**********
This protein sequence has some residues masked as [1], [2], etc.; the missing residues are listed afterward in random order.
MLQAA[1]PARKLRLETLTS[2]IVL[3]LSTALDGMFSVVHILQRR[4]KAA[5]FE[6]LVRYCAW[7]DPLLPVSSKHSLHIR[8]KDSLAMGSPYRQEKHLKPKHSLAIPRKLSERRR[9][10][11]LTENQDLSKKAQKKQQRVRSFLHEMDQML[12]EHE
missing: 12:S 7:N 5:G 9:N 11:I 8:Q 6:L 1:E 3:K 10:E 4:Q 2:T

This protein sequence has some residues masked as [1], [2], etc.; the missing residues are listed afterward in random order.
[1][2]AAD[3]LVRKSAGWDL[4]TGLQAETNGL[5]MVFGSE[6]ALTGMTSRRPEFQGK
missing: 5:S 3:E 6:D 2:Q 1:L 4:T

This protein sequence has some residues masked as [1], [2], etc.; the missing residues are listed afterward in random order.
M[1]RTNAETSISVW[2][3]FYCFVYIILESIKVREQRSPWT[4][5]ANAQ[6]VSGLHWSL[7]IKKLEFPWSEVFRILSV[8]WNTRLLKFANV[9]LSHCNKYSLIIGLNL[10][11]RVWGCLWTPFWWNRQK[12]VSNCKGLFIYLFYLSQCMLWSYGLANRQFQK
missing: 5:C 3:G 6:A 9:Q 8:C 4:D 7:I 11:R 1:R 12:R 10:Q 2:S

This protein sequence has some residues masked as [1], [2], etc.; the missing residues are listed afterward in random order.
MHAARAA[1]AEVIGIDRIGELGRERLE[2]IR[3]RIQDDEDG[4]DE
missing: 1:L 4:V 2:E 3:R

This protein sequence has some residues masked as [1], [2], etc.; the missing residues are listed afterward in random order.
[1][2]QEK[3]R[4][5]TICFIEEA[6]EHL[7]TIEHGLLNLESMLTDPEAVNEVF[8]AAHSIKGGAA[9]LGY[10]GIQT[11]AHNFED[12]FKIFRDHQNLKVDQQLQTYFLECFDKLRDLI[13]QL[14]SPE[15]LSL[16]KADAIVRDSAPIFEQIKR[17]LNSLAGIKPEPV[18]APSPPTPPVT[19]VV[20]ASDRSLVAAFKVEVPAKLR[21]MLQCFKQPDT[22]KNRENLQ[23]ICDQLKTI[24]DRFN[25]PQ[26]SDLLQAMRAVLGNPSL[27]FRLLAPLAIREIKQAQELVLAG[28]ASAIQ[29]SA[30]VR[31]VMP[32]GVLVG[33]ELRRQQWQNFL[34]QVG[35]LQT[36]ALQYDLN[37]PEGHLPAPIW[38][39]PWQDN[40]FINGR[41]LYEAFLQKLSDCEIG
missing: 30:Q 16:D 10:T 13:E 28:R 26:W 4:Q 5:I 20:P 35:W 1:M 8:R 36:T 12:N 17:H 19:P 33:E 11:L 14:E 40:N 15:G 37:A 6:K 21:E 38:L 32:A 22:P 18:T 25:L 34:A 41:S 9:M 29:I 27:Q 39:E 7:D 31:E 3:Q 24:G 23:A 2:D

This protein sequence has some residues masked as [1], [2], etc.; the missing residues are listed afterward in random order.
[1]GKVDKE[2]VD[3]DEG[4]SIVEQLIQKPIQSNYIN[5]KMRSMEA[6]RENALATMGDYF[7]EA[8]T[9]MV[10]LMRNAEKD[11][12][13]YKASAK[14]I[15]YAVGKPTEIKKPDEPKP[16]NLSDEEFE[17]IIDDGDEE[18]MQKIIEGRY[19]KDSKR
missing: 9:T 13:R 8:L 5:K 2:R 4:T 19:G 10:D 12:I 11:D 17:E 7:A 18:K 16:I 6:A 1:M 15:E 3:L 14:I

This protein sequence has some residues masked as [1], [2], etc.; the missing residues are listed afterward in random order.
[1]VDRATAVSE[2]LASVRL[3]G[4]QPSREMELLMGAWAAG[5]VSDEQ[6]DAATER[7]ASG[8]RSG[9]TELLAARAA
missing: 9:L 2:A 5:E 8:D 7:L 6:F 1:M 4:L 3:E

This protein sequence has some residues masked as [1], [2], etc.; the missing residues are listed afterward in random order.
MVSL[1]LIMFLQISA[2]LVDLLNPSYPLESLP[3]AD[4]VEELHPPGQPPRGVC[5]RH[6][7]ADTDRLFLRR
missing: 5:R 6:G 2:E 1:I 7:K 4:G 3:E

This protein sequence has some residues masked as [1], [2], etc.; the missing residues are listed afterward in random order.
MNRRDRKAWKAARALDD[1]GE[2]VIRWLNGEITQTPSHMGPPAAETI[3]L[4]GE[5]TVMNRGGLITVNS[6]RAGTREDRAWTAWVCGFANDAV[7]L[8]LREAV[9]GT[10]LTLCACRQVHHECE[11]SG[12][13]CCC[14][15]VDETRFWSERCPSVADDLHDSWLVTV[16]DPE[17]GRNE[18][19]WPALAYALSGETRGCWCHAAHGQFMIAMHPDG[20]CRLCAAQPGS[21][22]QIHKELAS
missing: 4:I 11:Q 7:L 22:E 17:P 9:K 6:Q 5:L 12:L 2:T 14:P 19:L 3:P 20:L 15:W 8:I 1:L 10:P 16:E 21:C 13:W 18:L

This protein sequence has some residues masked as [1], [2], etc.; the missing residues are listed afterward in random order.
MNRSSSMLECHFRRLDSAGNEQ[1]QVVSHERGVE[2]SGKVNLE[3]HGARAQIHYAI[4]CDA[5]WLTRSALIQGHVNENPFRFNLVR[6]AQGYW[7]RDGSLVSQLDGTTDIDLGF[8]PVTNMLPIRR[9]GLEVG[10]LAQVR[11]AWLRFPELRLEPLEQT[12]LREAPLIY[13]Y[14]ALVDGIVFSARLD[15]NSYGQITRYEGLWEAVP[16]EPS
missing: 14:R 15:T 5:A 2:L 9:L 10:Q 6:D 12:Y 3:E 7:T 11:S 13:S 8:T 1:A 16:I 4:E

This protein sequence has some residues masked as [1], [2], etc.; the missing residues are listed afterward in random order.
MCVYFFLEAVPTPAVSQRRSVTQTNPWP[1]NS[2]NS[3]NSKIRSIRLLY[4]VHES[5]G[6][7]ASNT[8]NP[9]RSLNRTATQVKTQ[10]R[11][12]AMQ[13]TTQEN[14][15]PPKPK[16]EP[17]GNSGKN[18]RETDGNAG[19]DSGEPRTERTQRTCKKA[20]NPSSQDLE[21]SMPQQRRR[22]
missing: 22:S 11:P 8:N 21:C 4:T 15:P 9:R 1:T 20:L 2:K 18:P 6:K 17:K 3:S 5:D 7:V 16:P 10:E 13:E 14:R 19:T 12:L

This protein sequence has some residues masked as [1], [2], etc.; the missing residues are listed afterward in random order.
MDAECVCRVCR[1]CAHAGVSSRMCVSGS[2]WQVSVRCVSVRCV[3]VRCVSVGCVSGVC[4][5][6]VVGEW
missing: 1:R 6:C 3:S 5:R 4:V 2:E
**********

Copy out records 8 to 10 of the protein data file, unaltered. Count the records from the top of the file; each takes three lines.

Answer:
This protein sequence has some residues masked as [1], [2], etc.; the missing residues are listed afterward in random order.
MVSL[1]LIMFLQISA[2]LVDLLNPSYPLESLP[3]AD[4]VEELHPPGQPPRGVC[5]RH[6][7]ADTDRLFLRR
missing: 5:R 6:G 2:E 1:I 7:K 4:G 3:E

This protein sequence has some residues masked as [1], [2], etc.; the missing residues are listed afterward in random order.
MNRRDRKAWKAARALDD[1]GE[2]VIRWLNGEITQTPSHMGPPAAETI[3]L[4]GE[5]TVMNRGGLITVNS[6]RAGTREDRAWTAWVCGFANDAV[7]L[8]LREAV[9]GT[10]LTLCACRQVHHECE[11]SG[12][13]CCC[14][15]VDETRFWSERCPSVADDLHDSWLVTV[16]DPE[17]GRNE[18][19]WPALAYALSGETRGCWCHAAHGQFMIAMHPDG[20]CRLCAAQPGS[21][22]QIHKELAS
missing: 4:I 11:Q 7:L 22:E 17:P 9:K 6:Q 5:L 12:L 2:T 14:P 19:L 3:P 20:L 15:W 8:I 1:L 10:P 16:E 21:C 13:W 18:L

This protein sequence has some residues masked as [1], [2], etc.; the missing residues are listed afterward in random order.
MNRSSSMLECHFRRLDSAGNEQ[1]QVVSHERGVE[2]SGKVNLE[3]HGARAQIHYAI[4]CDA[5]WLTRSALIQGHVNENPFRFNLVR[6]AQGYW[7]RDGSLVSQLDGTTDIDLGF[8]PVTNMLPIRR[9]GLEVG[10]LAQVR[11]AWLRFPELRLEPLEQT[12]LREAPLIY[13]Y[14]ALVDGIVFSARLD[15]NSYGQITRYEGLWEAVP[16]EPS
missing: 14:R 15:T 5:A 2:L 9:L 10:Q 6:D 12:Y 3:E 7:T 11:S 13:S 8:T 1:A 16:I 4:E